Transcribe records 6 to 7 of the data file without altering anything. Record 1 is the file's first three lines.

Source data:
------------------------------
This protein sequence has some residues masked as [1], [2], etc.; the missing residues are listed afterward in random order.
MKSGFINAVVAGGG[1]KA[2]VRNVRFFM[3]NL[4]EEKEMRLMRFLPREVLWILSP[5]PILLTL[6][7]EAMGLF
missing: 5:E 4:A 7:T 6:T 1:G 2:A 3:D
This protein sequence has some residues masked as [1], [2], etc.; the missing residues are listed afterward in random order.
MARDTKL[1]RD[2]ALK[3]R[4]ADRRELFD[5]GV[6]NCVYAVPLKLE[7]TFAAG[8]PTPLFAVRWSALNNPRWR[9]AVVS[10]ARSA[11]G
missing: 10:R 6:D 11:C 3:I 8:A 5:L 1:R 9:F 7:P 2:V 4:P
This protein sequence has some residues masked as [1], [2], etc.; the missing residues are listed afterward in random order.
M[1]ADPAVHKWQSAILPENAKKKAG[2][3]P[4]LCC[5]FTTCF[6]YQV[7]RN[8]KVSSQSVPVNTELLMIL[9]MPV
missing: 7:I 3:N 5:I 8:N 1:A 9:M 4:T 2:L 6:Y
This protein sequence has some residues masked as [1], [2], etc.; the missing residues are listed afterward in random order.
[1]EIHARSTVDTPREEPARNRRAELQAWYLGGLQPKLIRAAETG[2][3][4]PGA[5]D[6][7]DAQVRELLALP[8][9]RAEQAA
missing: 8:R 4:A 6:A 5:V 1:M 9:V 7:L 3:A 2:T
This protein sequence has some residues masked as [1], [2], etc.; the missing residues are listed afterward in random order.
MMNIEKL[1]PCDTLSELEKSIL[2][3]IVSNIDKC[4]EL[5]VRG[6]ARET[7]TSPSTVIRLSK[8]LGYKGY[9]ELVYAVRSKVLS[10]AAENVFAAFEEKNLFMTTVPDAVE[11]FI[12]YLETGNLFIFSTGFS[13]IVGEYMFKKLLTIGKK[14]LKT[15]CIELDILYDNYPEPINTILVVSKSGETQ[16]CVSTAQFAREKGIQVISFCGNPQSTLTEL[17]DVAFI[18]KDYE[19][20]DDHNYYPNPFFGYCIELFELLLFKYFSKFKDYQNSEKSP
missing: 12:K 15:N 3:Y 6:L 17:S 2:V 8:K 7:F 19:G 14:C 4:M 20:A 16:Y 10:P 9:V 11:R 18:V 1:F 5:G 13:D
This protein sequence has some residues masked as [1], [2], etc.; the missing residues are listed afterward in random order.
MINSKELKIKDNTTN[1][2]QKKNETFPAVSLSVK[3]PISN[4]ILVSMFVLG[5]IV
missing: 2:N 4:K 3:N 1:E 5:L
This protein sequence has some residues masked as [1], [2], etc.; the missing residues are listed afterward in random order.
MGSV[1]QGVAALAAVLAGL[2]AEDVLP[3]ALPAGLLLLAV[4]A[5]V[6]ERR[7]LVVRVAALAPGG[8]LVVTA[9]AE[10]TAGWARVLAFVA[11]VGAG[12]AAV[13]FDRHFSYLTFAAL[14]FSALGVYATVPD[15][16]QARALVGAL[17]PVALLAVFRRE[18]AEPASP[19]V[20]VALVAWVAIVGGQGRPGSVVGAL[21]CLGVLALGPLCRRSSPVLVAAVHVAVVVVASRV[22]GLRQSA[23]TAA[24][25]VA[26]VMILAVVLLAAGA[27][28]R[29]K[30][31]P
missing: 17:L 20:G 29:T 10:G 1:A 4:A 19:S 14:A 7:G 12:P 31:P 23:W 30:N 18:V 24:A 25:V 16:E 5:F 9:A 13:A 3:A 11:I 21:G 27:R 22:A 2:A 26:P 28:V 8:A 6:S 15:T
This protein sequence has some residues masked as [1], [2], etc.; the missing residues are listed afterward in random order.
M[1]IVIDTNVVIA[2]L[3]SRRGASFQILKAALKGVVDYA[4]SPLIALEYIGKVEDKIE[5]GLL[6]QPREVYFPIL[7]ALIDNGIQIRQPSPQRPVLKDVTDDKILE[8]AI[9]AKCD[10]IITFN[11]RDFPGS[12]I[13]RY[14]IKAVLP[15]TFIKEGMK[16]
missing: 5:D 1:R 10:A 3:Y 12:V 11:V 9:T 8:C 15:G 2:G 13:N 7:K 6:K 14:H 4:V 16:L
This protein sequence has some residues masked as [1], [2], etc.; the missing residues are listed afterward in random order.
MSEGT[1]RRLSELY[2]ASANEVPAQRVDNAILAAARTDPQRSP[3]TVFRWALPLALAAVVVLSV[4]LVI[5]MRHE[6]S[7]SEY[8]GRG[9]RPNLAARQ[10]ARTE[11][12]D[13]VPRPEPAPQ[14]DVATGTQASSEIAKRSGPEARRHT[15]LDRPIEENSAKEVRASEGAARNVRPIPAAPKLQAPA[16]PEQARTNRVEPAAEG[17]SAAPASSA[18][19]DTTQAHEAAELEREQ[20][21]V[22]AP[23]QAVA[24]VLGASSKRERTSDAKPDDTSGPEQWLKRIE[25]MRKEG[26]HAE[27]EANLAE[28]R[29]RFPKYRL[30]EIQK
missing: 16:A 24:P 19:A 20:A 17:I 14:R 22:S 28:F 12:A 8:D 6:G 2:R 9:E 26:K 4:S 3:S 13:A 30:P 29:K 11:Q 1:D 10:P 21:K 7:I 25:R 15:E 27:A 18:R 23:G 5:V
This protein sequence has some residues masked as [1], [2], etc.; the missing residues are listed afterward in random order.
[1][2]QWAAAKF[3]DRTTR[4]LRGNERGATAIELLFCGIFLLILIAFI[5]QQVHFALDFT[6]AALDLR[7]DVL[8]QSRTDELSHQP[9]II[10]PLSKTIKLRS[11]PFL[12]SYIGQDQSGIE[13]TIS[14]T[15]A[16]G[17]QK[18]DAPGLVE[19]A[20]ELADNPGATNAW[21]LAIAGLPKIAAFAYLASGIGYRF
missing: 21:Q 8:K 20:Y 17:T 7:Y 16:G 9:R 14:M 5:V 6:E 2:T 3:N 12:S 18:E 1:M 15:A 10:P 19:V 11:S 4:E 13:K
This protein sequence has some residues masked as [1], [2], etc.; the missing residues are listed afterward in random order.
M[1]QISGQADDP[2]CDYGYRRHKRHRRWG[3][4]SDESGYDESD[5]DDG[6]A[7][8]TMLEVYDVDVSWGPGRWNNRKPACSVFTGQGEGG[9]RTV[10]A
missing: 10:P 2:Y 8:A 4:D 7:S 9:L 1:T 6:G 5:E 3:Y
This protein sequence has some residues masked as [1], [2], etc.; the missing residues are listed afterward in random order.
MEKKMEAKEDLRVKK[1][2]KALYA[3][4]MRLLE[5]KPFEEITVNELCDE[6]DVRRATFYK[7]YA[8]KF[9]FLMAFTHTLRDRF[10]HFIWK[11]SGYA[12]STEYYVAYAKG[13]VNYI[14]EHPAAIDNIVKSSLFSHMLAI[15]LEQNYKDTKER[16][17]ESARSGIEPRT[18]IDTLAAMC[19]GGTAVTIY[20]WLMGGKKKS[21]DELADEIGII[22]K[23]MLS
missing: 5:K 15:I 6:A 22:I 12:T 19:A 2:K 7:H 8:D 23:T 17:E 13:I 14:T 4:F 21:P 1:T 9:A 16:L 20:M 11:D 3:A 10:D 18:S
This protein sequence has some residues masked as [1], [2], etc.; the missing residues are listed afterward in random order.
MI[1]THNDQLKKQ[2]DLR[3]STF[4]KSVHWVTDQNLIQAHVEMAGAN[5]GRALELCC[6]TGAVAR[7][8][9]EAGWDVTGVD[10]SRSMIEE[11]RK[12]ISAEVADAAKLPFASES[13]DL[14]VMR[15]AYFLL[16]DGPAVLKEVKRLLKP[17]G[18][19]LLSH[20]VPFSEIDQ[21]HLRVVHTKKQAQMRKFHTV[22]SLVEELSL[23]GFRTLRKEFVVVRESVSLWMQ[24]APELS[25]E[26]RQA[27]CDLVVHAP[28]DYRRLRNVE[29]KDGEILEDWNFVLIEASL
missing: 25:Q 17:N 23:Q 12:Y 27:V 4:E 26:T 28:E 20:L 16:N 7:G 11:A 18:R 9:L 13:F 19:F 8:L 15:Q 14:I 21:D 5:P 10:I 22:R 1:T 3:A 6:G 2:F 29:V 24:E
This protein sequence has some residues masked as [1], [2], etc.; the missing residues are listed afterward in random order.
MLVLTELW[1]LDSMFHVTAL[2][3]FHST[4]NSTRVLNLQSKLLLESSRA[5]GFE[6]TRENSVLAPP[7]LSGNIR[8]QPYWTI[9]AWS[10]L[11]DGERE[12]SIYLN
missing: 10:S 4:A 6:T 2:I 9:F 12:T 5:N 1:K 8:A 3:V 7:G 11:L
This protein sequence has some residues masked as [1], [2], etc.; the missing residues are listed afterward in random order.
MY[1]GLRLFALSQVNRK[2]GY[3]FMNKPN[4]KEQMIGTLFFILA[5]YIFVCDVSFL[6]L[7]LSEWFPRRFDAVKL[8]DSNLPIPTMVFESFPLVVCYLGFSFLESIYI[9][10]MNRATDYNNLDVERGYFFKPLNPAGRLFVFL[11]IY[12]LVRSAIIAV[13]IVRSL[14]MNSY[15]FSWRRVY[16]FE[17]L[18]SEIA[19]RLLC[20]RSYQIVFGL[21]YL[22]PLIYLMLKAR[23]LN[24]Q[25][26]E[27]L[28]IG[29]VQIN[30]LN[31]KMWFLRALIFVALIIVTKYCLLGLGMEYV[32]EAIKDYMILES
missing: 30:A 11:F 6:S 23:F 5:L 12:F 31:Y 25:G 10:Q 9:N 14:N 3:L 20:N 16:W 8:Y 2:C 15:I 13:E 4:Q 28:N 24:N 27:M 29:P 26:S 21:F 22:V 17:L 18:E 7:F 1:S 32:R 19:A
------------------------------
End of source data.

This protein sequence has some residues masked as [1], [2], etc.; the missing residues are listed afterward in random order.
MINSKELKIKDNTTN[1][2]QKKNETFPAVSLSVK[3]PISN[4]ILVSMFVLG[5]IV
missing: 2:N 4:K 3:N 1:E 5:L
This protein sequence has some residues masked as [1], [2], etc.; the missing residues are listed afterward in random order.
MGSV[1]QGVAALAAVLAGL[2]AEDVLP[3]ALPAGLLLLAV[4]A[5]V[6]ERR[7]LVVRVAALAPGG[8]LVVTA[9]AE[10]TAGWARVLAFVA[11]VGAG[12]AAV[13]FDRHFSYLTFAAL[14]FSALGVYATVPD[15][16]QARALVGAL[17]PVALLAVFRRE[18]AEPASP[19]V[20]VALVAWVAIVGGQGRPGSVVGAL[21]CLGVLALGPLCRRSSPVLVAAVHVAVVVVASRV[22]GLRQSA[23]TAA[24][25]VA[26]VMILAVVLLAAGA[27][28]R[29]K[30][31]P
missing: 17:L 20:G 29:T 10:G 1:A 4:A 19:S 14:A 7:G 12:P 31:P 23:W 30:N 18:V 24:A 25:V 16:E 5:F 9:A 13:A 3:A 11:I 21:G 27:R 22:A 2:A 26:P 28:V 8:A 6:S 15:T